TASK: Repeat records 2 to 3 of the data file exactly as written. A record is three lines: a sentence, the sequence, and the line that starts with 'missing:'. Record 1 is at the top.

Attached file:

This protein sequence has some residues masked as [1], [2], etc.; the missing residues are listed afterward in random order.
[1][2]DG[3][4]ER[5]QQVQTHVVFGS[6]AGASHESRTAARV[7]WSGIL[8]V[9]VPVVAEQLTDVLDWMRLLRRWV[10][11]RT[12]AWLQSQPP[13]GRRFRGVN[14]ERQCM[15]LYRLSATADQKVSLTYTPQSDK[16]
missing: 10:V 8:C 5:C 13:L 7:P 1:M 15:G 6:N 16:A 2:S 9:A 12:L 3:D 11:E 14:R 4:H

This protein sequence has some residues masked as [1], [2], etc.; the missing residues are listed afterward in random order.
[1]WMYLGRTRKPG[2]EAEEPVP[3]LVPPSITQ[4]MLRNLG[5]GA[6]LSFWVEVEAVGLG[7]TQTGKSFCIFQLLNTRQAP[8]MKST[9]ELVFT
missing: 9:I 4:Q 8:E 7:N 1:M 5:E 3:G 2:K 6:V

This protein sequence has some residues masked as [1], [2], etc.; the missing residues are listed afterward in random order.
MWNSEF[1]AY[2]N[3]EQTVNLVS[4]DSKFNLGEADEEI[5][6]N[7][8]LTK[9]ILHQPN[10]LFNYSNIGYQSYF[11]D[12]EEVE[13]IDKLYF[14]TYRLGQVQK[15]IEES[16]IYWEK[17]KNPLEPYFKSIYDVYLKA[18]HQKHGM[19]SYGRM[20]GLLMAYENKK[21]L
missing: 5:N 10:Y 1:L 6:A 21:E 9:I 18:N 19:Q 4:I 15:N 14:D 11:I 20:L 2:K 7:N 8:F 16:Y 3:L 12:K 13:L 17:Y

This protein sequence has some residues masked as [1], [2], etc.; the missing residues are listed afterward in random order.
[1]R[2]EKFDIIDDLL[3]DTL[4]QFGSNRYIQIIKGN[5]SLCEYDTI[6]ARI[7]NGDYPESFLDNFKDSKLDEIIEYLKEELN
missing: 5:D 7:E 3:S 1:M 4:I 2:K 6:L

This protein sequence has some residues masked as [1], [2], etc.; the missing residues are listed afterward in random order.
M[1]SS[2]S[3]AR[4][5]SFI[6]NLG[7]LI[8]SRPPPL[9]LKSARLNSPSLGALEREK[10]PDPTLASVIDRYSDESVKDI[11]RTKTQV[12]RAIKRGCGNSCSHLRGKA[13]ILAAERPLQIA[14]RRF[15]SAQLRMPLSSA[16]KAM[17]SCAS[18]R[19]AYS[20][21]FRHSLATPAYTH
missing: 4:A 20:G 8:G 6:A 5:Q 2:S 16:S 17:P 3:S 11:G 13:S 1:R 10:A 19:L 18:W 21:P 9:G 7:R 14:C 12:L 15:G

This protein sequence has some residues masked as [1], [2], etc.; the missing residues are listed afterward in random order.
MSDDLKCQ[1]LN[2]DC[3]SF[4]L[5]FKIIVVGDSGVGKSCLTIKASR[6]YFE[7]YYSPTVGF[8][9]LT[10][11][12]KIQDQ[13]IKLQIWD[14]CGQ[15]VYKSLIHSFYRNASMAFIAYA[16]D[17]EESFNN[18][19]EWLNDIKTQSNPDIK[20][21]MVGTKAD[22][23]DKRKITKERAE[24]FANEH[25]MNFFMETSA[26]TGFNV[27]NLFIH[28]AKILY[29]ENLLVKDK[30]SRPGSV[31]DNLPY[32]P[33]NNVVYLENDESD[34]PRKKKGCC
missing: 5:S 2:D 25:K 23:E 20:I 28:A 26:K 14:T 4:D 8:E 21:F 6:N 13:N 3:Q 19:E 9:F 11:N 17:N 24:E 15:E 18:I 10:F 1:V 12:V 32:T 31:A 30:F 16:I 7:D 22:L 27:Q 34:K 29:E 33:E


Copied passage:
This protein sequence has some residues masked as [1], [2], etc.; the missing residues are listed afterward in random order.
[1]WMYLGRTRKPG[2]EAEEPVP[3]LVPPSITQ[4]MLRNLG[5]GA[6]LSFWVEVEAVGLG[7]TQTGKSFCIFQLLNTRQAP[8]MKST[9]ELVFT
missing: 9:I 4:Q 8:E 7:N 1:M 5:E 3:G 2:K 6:V

This protein sequence has some residues masked as [1], [2], etc.; the missing residues are listed afterward in random order.
MWNSEF[1]AY[2]N[3]EQTVNLVS[4]DSKFNLGEADEEI[5][6]N[7][8]LTK[9]ILHQPN[10]LFNYSNIGYQSYF[11]D[12]EEVE[13]IDKLYF[14]TYRLGQVQK[15]IEES[16]IYWEK[17]KNPLEPYFKSIYDVYLKA[18]HQKHGM[19]SYGRM[20]GLLMAYENKK[21]L
missing: 5:N 10:Y 1:L 6:A 21:E 9:I 18:N 19:Q 4:I 15:N 14:D 11:I 20:L 2:K 7:N 8:F 16:Y 3:L 12:K 13:L 17:Y